Friday, February 18, 2011

Dreg Series: Old Ale with Avery 15 Brett

Since I was just blown away with my results with these Brett strains in the Avery 15 / Drie Bitter I had to do another batch. And also since this is a Brett Only beer with no other bugs, I'm not too concerned with super attenuation. I am still letting these beers sit for a couple months before bottling but not the normal 12 months I would with other sour beers.









I am still waiting for the Bitter to carbonate before I do a review but just from the smell and gravity sample I know this yeast gives off a lot of fruit flavors. So when I was constructing my Old Ale recipe and thinking about how I want the some dark fruit flavors I knew I had to try this yeast on some of the wort. I'm thinking this beer is going to give me a delicious thick FRUIT CAKE beer.

The yeast took off again, with activity within a couple hours even with this higher alcohol content. It appeared to be fully fermented in a week.
 
02.17.11 Gravity at 1.020 (that is 7.2% ABV, and 73% Apparent Attenuation)
The taste is fantastically sour. This beer tastes like a year old beer. It is not quite as complex as I want it and the malt flavor is hidden a bit behind all the sour fruity notes. Has a nice mouthfeel and is not too sweet. But easily one of the better sours I've had and only after a month!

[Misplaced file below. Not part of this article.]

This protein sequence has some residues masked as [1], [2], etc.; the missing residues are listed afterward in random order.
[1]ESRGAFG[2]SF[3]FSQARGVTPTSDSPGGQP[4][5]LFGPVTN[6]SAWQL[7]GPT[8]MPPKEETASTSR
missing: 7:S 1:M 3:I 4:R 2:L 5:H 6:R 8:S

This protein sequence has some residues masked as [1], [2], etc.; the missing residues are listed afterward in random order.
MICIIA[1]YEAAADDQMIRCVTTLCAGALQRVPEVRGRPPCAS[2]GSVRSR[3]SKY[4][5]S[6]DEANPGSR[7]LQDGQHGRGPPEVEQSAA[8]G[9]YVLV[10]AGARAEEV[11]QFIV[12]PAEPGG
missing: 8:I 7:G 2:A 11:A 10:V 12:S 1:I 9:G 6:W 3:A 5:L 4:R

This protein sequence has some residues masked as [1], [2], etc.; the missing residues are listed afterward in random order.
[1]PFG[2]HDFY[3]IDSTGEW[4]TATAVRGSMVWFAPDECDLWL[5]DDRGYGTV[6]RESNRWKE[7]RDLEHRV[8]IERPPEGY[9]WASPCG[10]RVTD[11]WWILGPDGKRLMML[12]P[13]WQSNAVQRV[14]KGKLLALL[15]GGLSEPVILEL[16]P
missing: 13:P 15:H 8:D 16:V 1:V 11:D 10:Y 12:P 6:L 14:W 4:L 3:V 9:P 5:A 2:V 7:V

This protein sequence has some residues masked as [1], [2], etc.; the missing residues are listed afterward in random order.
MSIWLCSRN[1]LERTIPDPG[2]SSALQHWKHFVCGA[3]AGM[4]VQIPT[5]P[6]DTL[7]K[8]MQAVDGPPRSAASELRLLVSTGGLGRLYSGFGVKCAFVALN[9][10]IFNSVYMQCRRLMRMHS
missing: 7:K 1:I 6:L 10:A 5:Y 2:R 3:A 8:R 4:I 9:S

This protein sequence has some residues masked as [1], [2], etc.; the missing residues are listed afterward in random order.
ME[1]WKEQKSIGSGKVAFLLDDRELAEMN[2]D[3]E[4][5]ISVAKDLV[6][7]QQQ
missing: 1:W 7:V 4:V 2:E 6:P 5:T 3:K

Add .25 oz French Oak cubes and 3 oz Turbinado Sugar (adds 8 pts or 2% alcohol)
07.22.11 Gravity 1.014. Overall beer went from 1.071 + .008(sugar) = 1.079 = 8.6% ABV and 82% Apparent Attenuation. Bottled to 2.5 Volumes. Nice sweet and sour balance. Then carmel and toffee flavor. Also a decent amount of sourness for Brett Only. 

2 comments:

  1. I just saw your review on the White Labs site and that this is one of the beers that you aerated with WLP644. Am doing a sour ipa with it and was wanting some of the tart, sour notes and wondering if you aerated with an oxygen stone or just shaking vigorously? I don't use a stone, but my buddy just got one and wanted to get some of the sourness from aeration, but don't want to go overboard either... Thanks.

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    Replies
    1. I did not use a aeration stone. It should be noted that you probably won't get too much sourness right away, just a slight tartness over time.

      For example we just did a super hoppy Brett Trois/Drie brew - http://jeffreycrane.blogspot.com/search/label/Brett%20Drie
      And it was aerated but we drank it within about a month and there was very little perceived tartness to that beer.

      To get something sour you will need to use a lactic acid bacteria(lacto (faster) or pedio(slow, but more sour over time).If you want to do this and still have a hoppy beer, then give the beer time to develop the sourness and then add a lot of dry hops before kegging/bottling.

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